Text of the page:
Jessica Kerr Jan 7
TL;DR : creating a Promise splits off another path of execution, and the Promise object represents the end of that path. Calling .then adds code to the end of that path.
Promises let you by explicit about what needs to happen after what, while giving you more flexibility than “each of these things happens one at a time in this order” (the default flow of a simple synchronous program).
The negative is that when you want to specify “do this after that Promise,” you have to package up that code and pass it to .then() . The Promise object holds the end of the yarn representing its path of execution; .then() ties more code onto the end and returns the new end.
See this in the readConfig function, which reads a file and parses its contents. The synchronous version executes on the program’s usual path of execution: readFileSync retrieves some bits, and then JSON.parse turns them into a useful object.
In the version with promises, readConfig returns immediately, but what it returns is the end of a piece of string. It’s a piece of string that includes readFile, which fetches some bits; tied on by .then() is JSON.parse, which turns those bits into a useful object.
The useful object will be available at the end of the orange string to whatever code gets tied on to it later.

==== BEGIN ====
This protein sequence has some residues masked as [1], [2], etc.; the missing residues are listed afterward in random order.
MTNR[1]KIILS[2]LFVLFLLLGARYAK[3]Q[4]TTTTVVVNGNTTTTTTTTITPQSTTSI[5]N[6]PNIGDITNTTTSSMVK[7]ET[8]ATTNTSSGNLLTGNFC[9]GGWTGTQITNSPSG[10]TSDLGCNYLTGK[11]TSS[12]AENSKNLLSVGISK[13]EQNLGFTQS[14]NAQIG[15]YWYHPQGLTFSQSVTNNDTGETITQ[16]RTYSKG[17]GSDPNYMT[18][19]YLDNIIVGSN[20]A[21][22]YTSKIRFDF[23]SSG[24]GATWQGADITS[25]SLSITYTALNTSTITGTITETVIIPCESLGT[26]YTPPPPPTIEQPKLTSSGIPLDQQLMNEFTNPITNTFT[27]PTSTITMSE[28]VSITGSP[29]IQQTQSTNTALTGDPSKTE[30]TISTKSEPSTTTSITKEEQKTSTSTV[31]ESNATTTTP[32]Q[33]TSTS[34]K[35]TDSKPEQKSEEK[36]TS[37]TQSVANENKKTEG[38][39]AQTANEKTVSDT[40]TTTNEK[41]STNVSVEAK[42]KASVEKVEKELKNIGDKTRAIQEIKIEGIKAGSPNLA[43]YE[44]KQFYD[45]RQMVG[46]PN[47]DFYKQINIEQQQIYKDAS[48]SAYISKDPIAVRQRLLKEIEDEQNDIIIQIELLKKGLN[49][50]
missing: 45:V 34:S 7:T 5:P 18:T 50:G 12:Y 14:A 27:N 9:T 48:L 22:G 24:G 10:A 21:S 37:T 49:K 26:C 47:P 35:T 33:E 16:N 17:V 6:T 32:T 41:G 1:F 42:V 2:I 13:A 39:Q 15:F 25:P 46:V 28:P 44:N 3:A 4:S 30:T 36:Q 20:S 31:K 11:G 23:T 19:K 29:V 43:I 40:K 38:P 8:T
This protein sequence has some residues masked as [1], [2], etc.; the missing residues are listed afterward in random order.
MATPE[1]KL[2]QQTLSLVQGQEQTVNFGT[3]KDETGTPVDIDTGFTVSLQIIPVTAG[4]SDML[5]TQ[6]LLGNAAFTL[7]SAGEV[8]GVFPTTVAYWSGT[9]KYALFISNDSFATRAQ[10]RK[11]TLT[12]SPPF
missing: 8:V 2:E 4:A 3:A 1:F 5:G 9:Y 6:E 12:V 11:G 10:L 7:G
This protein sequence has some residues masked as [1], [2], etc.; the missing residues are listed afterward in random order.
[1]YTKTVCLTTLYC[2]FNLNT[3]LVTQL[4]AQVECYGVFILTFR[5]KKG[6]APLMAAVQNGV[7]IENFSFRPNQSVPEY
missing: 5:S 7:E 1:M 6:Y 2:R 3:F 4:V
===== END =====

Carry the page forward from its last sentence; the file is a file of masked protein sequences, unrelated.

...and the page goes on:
Promises beat callbacks in this respect: when you start up the asynchronous task, you don’t have to provide alllll the code that needs to execute after it. You can add more later, as long as you keep hold of the end of the string.
Don’t lose the end of the string! If you don’t need it to add any more code, tie the string off neatly with .catch() — otherwise an error might come out of a stray end and mess up your program. (I could do another video on that.)
Promises don’t beat callbacks in that you still have to wrap subsequent code up into a function. It gets messy when you have .then() calls within .then() calls. But wait! Don’t get discouraged!
In TypeScript and ES_2018?_, we can write asynchronous code in the same simple format using async and await. While the code looks almost the same as the synchronous version, the paths of execution are more like the Promises one.
The async function returns immediately — don’t be fooled by that return statement way at the end. It splits off a path of execution, which does work (here, reading the file) until it hits theawait keyword. The rest of the code (parsing) becomes another piece of string. await ties the strings together just like .then() (except way prettier). At the end of an async function is a return statement, which supplies the value that will come out the end of the string. Anasync function always returns a Promise.
Promises give you more control, so they give you more to think about. This means they’ll always be more complicated than synchronous code. With async and await we get both control and clarity: what Avdi calls “straight line code that just thunks itself onto the work queue whenever it gets stuck.” Don’t fear Promises, do use TypeScript, and do keep hold of the ends of your strings.